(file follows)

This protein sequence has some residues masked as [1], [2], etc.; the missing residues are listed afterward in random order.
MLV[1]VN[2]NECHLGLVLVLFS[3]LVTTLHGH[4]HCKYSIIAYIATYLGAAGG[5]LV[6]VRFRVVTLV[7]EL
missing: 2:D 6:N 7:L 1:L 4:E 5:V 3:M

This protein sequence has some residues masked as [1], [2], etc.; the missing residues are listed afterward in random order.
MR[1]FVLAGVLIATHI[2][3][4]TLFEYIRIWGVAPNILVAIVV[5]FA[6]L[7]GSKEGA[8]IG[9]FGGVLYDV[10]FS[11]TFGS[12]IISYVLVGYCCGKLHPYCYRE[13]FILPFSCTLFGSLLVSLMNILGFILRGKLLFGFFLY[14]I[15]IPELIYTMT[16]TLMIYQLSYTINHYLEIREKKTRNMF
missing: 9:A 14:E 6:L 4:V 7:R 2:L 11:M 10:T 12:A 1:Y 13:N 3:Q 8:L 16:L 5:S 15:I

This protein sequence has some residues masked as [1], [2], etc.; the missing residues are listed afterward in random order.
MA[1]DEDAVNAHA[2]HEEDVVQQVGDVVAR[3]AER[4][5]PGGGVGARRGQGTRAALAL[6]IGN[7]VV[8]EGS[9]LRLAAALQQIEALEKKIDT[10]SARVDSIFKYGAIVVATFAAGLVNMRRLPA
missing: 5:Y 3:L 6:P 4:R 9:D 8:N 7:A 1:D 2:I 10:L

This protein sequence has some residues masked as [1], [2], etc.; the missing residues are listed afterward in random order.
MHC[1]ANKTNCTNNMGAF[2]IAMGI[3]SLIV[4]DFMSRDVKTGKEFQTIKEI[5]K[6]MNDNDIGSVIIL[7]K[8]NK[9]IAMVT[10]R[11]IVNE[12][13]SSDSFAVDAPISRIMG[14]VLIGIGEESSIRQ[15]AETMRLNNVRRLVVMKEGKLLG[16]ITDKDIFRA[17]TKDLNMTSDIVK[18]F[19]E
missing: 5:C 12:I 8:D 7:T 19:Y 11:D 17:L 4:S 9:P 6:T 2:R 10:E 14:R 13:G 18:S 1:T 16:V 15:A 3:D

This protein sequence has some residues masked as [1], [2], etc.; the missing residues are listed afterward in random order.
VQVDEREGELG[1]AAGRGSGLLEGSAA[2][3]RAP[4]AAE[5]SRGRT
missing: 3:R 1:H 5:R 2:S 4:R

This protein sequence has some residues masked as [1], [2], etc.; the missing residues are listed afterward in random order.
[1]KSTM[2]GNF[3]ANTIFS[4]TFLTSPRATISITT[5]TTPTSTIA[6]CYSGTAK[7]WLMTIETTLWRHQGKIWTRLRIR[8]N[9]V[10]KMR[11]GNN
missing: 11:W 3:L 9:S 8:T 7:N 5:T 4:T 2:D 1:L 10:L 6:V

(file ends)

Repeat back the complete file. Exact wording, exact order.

This protein sequence has some residues masked as [1], [2], etc.; the missing residues are listed afterward in random order.
MLV[1]VN[2]NECHLGLVLVLFS[3]LVTTLHGH[4]HCKYSIIAYIATYLGAAGG[5]LV[6]VRFRVVTLV[7]EL
missing: 2:D 6:N 7:L 1:L 4:E 5:V 3:M

This protein sequence has some residues masked as [1], [2], etc.; the missing residues are listed afterward in random order.
MR[1]FVLAGVLIATHI[2][3][4]TLFEYIRIWGVAPNILVAIVV[5]FA[6]L[7]GSKEGA[8]IG[9]FGGVLYDV[10]FS[11]TFGS[12]IISYVLVGYCCGKLHPYCYRE[13]FILPFSCTLFGSLLVSLMNILGFILRGKLLFGFFLY[14]I[15]IPELIYTMT[16]TLMIYQLSYTINHYLEIREKKTRNMF
missing: 9:A 14:E 6:L 4:V 7:R 2:L 11:M 10:T 12:A 1:Y 13:N 3:Q 8:L 16:L 5:S 15:I

This protein sequence has some residues masked as [1], [2], etc.; the missing residues are listed afterward in random order.
MA[1]DEDAVNAHA[2]HEEDVVQQVGDVVAR[3]AER[4][5]PGGGVGARRGQGTRAALAL[6]IGN[7]VV[8]EGS[9]LRLAAALQQIEALEKKIDT[10]SARVDSIFKYGAIVVATFAAGLVNMRRLPA
missing: 5:Y 3:L 6:P 4:R 9:D 8:N 7:A 1:D 2:I 10:L

This protein sequence has some residues masked as [1], [2], etc.; the missing residues are listed afterward in random order.
MHC[1]ANKTNCTNNMGAF[2]IAMGI[3]SLIV[4]DFMSRDVKTGKEFQTIKEI[5]K[6]MNDNDIGSVIIL[7]K[8]NK[9]IAMVT[10]R[11]IVNE[12][13]SSDSFAVDAPISRIMG[14]VLIGIGEESSIRQ[15]AETMRLNNVRRLVVMKEGKLLG[16]ITDKDIFRA[17]TKDLNMTSDIVK[18]F[19]E
missing: 5:C 12:I 8:D 7:T 19:Y 11:D 17:L 4:S 9:P 6:T 2:R 10:E 14:R 13:G 18:S 1:T 16:V 15:A 3:D

This protein sequence has some residues masked as [1], [2], etc.; the missing residues are listed afterward in random order.
VQVDEREGELG[1]AAGRGSGLLEGSAA[2][3]RAP[4]AAE[5]SRGRT
missing: 3:R 1:H 5:R 2:S 4:R

This protein sequence has some residues masked as [1], [2], etc.; the missing residues are listed afterward in random order.
[1]KSTM[2]GNF[3]ANTIFS[4]TFLTSPRATISITT[5]TTPTSTIA[6]CYSGTAK[7]WLMTIETTLWRHQGKIWTRLRIR[8]N[9]V[10]KMR[11]GNN
missing: 11:W 3:L 9:S 8:T 7:N 5:T 4:T 2:D 1:L 10:L 6:V